Irregularities In Florida Child Support
Florida’s child support guidelines lay out a specific procedure to follow so that each parent pays only what they can afford. However, it is sadly not uncommon for a noncustodial parent to try and subvert the guidelines or otherwise get out of paying their rightful support obligation, and it can very often take an experienced family lawyer to be able to spot these tactics. Your child or children deserve the benefit of the support that has been ordered, and no less.
Support Obligations Are Fixed
Child support amounts are specified in most cases by state statute. Generally, the guidelines establish a set percentage of both parents’ gross incomes that must be paid in support, which can include not only salary, but also other potential sources of income like bonuses, rental incomes, royalties or payments from an annuity or retirement plan. The court may deviate up to 5 percent from the guideline amount simply because they feel it appropriate, though any larger deviation must be backed up by a showing of why enforcing the guidelines would be unjust.
Sometimes, parents may be unhappy with their support obligation. The court’s determination of child support amounts is binding, though either parent can seek modification if a substantial change in circumstances has occurred. A substantial change in circumstances is an alteration of either $50 or 15 percent, whichever is greater. Seeking a change in court is the only way to legally alter your child support payment amount – attempting to duck or otherwise prevent support obligations from accruing is not only violating the terms of your agreement, but in rare situations, it can actually be a crime.
Watch Out For Voluntary Underemployment
One of the most common ways that some parents try to reduce their support obligation is to voluntarily take a pay cut, or even to change jobs to take one that pays less. The rationale is that if they take home less money, less of it will have to be paid in support, given that no court is in the business of bankrupting anyone. However, courts are aware of this gambit, and the end result is usually that income will be imputed to the voluntarily under- or unemployed spouse.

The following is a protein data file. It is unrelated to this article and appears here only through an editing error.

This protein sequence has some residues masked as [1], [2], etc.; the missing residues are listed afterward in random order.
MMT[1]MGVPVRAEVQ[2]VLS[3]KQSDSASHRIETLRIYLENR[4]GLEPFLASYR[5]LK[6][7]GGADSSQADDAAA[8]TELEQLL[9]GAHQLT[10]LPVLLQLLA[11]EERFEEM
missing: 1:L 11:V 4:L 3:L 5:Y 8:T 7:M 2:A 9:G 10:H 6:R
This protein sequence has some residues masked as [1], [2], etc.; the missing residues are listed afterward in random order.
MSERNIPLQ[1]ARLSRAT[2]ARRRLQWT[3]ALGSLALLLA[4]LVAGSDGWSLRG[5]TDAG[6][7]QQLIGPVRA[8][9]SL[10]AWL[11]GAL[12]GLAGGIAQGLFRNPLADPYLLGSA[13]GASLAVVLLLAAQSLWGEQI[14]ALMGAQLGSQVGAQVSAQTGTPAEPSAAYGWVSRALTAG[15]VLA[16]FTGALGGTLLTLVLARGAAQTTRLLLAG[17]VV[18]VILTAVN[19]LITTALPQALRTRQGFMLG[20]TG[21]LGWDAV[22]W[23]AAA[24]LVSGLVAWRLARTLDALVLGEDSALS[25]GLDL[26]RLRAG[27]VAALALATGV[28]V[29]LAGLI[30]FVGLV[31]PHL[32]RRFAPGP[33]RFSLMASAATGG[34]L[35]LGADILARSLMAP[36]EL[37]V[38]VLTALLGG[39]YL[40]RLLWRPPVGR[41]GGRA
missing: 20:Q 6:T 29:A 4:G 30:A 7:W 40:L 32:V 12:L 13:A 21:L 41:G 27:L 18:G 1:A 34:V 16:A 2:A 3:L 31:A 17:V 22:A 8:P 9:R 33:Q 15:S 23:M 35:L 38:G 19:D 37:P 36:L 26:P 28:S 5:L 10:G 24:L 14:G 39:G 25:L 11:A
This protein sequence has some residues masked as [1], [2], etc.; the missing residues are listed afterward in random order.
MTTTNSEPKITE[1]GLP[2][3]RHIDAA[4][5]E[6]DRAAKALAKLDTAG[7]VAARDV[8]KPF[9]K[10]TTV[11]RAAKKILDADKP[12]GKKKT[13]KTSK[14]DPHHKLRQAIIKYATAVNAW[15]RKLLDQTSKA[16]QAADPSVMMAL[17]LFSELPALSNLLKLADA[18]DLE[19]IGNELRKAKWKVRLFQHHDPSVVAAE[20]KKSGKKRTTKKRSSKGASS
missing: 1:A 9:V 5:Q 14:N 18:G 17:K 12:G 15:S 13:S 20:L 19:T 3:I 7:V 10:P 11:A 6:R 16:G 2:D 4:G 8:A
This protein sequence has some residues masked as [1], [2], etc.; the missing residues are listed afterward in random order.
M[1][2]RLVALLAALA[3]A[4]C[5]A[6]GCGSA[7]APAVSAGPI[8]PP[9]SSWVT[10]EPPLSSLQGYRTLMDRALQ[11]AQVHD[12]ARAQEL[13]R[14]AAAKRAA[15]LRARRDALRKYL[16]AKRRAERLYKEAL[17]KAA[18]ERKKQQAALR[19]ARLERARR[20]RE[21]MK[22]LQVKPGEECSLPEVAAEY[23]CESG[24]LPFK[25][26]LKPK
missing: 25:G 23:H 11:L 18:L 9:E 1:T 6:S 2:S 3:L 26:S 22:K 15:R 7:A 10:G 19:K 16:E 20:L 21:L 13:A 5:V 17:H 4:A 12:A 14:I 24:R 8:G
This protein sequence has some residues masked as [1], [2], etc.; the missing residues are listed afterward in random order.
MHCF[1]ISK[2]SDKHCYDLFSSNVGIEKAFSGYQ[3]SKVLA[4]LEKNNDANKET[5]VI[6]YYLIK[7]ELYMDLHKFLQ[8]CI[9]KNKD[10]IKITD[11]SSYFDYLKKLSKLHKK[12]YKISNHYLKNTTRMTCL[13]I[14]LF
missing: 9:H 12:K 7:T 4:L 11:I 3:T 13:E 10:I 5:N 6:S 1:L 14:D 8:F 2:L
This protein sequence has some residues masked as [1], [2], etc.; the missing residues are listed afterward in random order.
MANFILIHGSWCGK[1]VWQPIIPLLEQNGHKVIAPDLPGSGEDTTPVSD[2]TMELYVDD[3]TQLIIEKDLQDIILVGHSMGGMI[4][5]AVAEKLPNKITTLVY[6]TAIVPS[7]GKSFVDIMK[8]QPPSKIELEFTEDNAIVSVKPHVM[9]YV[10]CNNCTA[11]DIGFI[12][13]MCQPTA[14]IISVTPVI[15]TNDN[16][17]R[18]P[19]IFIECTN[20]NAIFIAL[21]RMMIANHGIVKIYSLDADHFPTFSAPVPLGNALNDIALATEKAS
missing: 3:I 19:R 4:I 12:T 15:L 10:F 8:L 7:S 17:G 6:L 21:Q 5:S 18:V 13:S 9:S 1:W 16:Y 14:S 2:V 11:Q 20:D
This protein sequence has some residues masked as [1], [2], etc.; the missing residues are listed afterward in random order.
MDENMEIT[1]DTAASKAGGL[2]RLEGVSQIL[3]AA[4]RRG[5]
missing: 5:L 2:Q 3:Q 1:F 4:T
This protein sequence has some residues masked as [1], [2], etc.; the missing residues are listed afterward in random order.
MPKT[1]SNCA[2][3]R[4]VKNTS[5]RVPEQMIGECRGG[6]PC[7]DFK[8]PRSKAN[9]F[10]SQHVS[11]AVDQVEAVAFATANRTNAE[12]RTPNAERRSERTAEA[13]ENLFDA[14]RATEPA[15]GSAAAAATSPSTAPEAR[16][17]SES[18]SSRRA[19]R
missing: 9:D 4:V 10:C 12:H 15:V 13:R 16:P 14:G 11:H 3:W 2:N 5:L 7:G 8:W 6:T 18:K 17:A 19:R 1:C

Imputing income is done in a situation when a court determines a parent is deliberately ducking their obligations. In such a scenario, the court will hold that the parent has the capacity to make the same amount of money they previously made, and as such, that amount can be imputed to them in calculating their gross income for purposes of child support. After all, the parent would, in theory, be making the same amount of income had they not voluntarily left their position.
Call A Hollywood Child Support Attorney
Children have the right to receive support from their parents, and if your co-parent appears to be shirking their obligations in any way, you have the right to hold them accountable. A Hollywood child support attorney can be of great help in doing so. The Law Offices of Steven A. Mason, P.A. has handled these cases for years. Contact us today for personalized attention.